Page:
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‘Dream Your Life Away’ By Vance Joy: Album Review

Jillian Morabito |
September 14, 2014 | 1:39 a.m. PDT

Music Editor

Via Atlantic Records
Via Atlantic Records
The voice, the hair, the lyrics, the scruff—Vance Joy is perfect.

If you’re a sucker for the singer-songwriter type, this album will pleasantly charm you. With some songs that are rather upbeat (and others, more mellow), “Dance Your Life Away” finds the perfect balance that every album should find.

What’s even better is that this is Joy’s debut. Nowadays, it’s generally hard to find a quality debut album that works the whole way through.

“Dream Your Life Away” begins with “Winds of Change.” A rather whimsical, yet wistful look back at a relationship, this song is more than reminiscent of Mumford & Sons or even Cat Stevens. And sometimes, the title is just right (as in this case).

Next up is “Mess Is Mine.” This is perhaps one of the highlights on the album. There’s this unforgettable gradual build of Joy singing with only a guitar to an entire band. The increase in intensity also reflects Joy’s actual realization of the mess he made.  Just think about the lyrics “When you think of love, do you think of pain?” That’s deep.

The hit song, “Riptide,” graces the album as well. While the radio is trying to kill the track, who can deny this is a fun song to sing along to? From the quirky lyrics to the silly nature of it, “Riptide” is a hit that deserves all of the praise it’s received.

On the track “Who Am I,” the only complaint I have is it sounds almost identical to Joy’s “Play With Fire,” released off his last EP. Therefore, though it’s quite similar, “Who Am I” is another fun song to sing along to perhaps while driving to the beach or with a few friends.

“From Afar” is, in my opinion, one of the best and most underrated tracks of the past year. It was also released off of Joy’s EP, “God Only Loves You When You’re Dancing.” The lyrics to this song encompass emotion of a boy who never quite got it right with that girl. There’s a sweet sincerity to it (“I’ve been living on the crumbs of your love and I’m starving now”) and it works very well on the debut album.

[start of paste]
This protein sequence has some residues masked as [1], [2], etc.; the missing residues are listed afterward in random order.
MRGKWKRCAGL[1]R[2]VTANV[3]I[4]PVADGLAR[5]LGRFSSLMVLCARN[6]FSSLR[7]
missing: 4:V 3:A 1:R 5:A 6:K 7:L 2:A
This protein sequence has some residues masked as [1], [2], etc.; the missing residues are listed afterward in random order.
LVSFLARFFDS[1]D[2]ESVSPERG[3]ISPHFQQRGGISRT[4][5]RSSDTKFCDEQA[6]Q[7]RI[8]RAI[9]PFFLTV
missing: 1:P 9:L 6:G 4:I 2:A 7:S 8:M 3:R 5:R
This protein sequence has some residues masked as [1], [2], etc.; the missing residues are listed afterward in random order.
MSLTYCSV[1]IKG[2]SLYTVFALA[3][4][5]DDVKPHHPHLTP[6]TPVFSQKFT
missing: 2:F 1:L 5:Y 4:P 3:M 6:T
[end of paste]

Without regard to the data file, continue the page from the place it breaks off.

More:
READ ALSO: Outside Lands 2014: Complete Recap

“Georgia” is a sweet homage not only to a girl and falling in love, but also to Ray Charles’ song “Georgia On My Mind.” When you think about how adorable the Aussie singer-songwriter is, you can’t help but want to help him find that girl.

“Red Eye” deserves to be applauded because it’s definitely one of the more powerful songs. Yes, he does compare himself to a dog, but the song’s power matched with his vocals actually work quite well. Also, there’s the fact that the opening sounds exactly like “Sweet Thing” by Van Morrison.

“First Time” is a song that, at first listen, seems a bit too sudden. It’s fast, it’s unfiltered, and it tells a story. However, the song eventually will grow on you. It’s the tale of first love; who doesn’t enjoy songs like this? However, it delves into the darker side: “There will always be another time for us to fall in love but it never cuts you quite as deep as that first time.” Clearly there is innocence lost, but wisdom found.

“My Kind Of Man” concludes “Dream Your Life Away.” It’s a sweet ballad of not only romance, but finding something you’re passionate about: “Find a thing that you love, Find a thing you understand.” It’s an appropriate conclusion when you consider how far Joy has gone in his musical career (hint: he was going to be a lawyer, but decided to make music instead).

“Wasted Time,” “We All Die Trying To Get It Right,” “All I Ever Wanted” and “Best That I Can” may not be the strongest tracks on the album, but they’re still decent. For example, “All I Ever Wanted,” though it sounds a little bit too much like the Script, is still an average pop-folk song to listen to. The only difference between these songs and the rest are that these fail to really stand out.

Joy at Outside Lands (Jillian Morabito/Neon Tommy)
Joy at Outside Lands (Jillian Morabito/Neon Tommy)
Joy’s music is so lovable because there’s a sense of humor in it. For example, in “Winds of Change” he talks about leaving his lover’s contact lenses on the bedside table so she’ll come back. How he’s afraid of “dentists and the dark” in “Riptide” is just another example. There's a sweet sincerity in his voice that makes you smile and want to sing along. 

I discovered Joy about 18 months ago while browsing Youtube. The song I found was, nevertheless, “Riptide.” Immediately, I knew this kid has what it takes to make it on the radio. Even then I could identify that his energy would encompass a multitude of fans begging for more. 

This past August, Joy performed at San Francisco’s Outside Lands. Seeing him sing “Play With Fire” and seeing the (overflowing) crowd dancing and skipping in circles, holding large flowers and laughing, there was not a better moment witnessed at the festival. Pure love, pure happiness and pure Joy (in both senses of the word) is what his music invoked. It was in that moment that the crowd (including myself) knew the singer was in the big leagues.

Do I think Joy is the most original musician? No.

But do I think he’s a fantastic singer that is worthy of musical praise? Absolutely.

Find "Dream Your Life Away" on Amazon, iTunes and Spotify

Reach Music Editor Jillian Morabito here.



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